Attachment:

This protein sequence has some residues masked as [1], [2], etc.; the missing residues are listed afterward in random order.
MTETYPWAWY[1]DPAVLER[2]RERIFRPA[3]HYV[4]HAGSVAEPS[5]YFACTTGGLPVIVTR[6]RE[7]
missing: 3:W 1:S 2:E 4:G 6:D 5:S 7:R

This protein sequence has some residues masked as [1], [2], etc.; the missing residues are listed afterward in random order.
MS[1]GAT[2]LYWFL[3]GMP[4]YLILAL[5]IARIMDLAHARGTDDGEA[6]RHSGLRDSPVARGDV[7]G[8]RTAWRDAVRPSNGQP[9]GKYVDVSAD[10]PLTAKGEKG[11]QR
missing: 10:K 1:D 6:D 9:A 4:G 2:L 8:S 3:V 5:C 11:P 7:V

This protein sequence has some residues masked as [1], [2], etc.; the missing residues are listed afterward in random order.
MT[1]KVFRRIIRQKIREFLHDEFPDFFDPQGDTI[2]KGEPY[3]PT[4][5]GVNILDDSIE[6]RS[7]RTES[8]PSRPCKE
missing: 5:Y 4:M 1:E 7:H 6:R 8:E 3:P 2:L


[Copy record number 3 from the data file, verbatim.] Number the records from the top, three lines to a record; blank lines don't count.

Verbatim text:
This protein sequence has some residues masked as [1], [2], etc.; the missing residues are listed afterward in random order.
MT[1]KVFRRIIRQKIREFLHDEFPDFFDPQGDTI[2]KGEPY[3]PT[4][5]GVNILDDSIE[6]RS[7]RTES[8]PSRPCKE
missing: 5:Y 4:M 1:E 7:H 6:R 8:E 3:P 2:L